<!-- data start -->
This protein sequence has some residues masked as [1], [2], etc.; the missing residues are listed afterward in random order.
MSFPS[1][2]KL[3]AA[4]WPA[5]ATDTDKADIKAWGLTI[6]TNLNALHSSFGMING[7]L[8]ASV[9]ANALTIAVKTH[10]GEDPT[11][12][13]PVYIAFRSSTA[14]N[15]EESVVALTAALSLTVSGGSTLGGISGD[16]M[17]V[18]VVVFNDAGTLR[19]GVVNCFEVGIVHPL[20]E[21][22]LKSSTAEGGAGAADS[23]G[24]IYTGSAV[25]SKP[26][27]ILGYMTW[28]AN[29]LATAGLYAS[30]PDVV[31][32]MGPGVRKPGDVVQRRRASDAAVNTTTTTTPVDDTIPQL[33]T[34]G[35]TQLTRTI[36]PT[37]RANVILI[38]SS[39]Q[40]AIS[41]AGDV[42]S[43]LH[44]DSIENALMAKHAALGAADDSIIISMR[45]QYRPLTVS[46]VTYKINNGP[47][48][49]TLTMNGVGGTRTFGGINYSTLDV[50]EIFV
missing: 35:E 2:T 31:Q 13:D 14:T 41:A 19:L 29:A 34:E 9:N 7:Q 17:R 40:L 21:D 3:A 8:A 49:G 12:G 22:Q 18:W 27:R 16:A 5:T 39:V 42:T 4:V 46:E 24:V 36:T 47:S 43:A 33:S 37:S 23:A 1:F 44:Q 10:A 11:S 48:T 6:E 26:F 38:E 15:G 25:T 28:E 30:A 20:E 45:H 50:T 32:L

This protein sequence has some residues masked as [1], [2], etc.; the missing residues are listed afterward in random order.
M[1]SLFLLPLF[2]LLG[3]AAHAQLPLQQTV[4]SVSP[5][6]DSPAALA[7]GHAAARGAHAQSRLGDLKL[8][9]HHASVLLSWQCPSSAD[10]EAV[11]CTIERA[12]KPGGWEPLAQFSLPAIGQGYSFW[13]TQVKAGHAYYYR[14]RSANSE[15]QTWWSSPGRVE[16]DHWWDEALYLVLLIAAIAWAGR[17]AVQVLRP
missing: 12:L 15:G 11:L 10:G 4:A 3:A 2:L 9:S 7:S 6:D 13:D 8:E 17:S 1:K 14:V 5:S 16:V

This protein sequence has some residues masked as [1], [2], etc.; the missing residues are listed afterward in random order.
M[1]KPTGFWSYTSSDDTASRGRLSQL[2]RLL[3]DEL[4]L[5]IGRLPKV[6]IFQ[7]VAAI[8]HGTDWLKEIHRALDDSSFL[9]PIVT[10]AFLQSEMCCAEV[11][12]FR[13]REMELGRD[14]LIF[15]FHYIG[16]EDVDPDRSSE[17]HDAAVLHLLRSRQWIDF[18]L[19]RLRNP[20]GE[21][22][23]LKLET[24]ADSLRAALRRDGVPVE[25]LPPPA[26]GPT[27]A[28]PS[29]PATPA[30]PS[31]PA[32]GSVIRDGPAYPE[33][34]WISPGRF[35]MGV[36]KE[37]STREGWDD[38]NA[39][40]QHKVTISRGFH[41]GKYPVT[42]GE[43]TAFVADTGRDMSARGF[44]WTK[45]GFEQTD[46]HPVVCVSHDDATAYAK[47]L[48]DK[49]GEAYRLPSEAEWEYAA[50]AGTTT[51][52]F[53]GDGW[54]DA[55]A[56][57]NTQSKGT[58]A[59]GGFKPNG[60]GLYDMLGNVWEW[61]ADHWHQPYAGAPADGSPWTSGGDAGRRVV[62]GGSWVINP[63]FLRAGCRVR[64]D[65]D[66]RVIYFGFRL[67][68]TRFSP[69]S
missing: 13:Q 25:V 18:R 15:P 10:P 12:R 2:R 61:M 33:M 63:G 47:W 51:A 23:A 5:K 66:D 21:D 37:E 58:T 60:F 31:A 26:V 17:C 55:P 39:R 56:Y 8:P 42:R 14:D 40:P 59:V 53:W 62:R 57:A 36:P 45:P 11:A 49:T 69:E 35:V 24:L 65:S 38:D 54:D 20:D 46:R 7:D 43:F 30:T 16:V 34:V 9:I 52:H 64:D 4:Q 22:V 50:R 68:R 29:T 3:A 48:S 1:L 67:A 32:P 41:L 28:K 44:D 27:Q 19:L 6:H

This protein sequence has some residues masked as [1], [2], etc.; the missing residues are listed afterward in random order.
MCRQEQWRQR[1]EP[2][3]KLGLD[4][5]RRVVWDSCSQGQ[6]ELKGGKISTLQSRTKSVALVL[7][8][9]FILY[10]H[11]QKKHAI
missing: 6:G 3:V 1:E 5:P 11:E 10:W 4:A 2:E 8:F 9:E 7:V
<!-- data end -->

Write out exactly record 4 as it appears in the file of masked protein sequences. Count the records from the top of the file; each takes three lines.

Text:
This protein sequence has some residues masked as [1], [2], etc.; the missing residues are listed afterward in random order.
MCRQEQWRQR[1]EP[2][3]KLGLD[4][5]RRVVWDSCSQGQ[6]ELKGGKISTLQSRTKSVALVL[7][8][9]FILY[10]H[11]QKKHAI
missing: 6:G 3:V 1:E 5:P 11:E 10:W 4:A 2:E 8:F 9:E 7:V